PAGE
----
When I bottomed out into the canyon surrounding Caliente, the miles to empty read around 12. I was concerned, to say the least.
As we made it to the one gas station in town, we had 6 miles to empty.
Pro tip: Top off your tank before leaving Tonopah if taking the Extraterrestrial Highway… even if you think you don’t need to!
There’s not too much to Caliente. The town has about 1,100 residents, a handful of restaurants, a pretty good grocery store, a Dollar General, a couple of auto parts stores, a couple of hotels and a really good RV park.
Located in a pretty canyon, the town is fairly green and was home to a train depot for the Union Pacific. It’s not a bad place to stop if you need supplies or rest heading to or from Great Basin National Park.
There are a few state parks in the area. We made a point to visit two: Cathedral Gorge State Park and Kershaw-Ryan State Park.
Cathedral Gorge State Park
Cathedral Gorge is a badlands area located about 15 miles north of Caliente. The park is not terribly large but has some interesting terrain, a couple of hikes and a campground that has electric hookups.
Originally, we were planning on camping at the state park, but we never like camping at “first come, first serve” campgrounds unless we know we can be there early. Then we figured out the campground in Caliente was actually cheaper, had full hookups and WiFi. That made the choice easy.
We got out and hiked to the Miller Point Overlook. The overlook gave us a great overview of the gorge. The trail was only a mile long, but we wanted to avoid being out too much in the heat. For those who are less heat adverse (or visiting at a cooler time of year), there is a four-mile loop that looked like a good hike as well.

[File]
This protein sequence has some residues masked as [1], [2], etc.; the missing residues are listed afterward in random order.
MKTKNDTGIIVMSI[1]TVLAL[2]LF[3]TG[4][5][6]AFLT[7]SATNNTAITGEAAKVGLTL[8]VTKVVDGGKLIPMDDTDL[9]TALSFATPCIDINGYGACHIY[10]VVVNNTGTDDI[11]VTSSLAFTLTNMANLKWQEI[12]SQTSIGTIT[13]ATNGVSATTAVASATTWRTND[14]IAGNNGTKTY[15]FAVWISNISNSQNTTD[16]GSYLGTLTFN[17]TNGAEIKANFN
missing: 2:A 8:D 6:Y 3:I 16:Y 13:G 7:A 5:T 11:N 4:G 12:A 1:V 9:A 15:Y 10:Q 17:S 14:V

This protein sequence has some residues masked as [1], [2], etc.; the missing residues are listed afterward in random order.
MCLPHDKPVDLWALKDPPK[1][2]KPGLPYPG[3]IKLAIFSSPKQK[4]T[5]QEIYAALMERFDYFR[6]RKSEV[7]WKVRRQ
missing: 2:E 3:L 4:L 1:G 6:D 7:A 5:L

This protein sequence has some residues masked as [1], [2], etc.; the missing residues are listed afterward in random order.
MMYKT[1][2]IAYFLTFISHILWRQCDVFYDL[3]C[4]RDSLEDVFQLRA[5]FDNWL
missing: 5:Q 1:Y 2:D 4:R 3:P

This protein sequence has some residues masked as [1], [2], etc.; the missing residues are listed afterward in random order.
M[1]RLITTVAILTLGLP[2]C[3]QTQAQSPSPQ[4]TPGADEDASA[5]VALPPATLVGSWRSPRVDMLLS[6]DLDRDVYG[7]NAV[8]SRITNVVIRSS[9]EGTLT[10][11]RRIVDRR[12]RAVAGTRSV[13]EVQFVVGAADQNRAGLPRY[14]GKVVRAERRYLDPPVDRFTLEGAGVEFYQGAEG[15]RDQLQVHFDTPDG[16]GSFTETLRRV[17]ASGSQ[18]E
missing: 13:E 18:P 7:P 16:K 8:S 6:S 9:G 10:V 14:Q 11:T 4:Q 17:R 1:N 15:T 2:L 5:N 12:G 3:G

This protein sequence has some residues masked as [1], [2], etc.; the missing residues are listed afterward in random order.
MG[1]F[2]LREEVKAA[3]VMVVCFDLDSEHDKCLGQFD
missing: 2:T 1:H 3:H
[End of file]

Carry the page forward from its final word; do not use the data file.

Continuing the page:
Be sure to check out the “caves” as well. There are some areas in the gorge sides where there are almost caves because the folds in the rock are so thin.
Kershaw-Ryan State Park
Kershaw-Ryan State Park is located just a couple of miles outside Caliente and is a small lush valley framed by tall canyon walls.
The park has a small tent campground, as well as a couple of walking trails, gardens and a playground and a wading pool for small children.
The canyon is certainly a stark contrast to Cathedral Gorge and is a relaxing spot with a lot of shade. We hiked most of the Canyon Overlook Trail (we took a wrong turn and ended up back at the parking lot) and enjoyed the hike.
Driving across Nevada was an experience and I wouldn’t trade it. There is a certain beauty in the desert and being in a place with very few people.
Indeed, there are a bit more than 3 million people living in Nevada, which is less than the 5.5 million in the greater metro Atlanta area. Furthermore, if you subtract the folks who live in Las Vegas and Reno, there are only about 270,000 people living in the rest of the state.
Being so far from civilization was a bit humbling. The extended gas tank on my truck almost couldn’t get us there.
Indeed, there is something truly romantic about being in a place where the tourism motto is “Don’t fence me in.”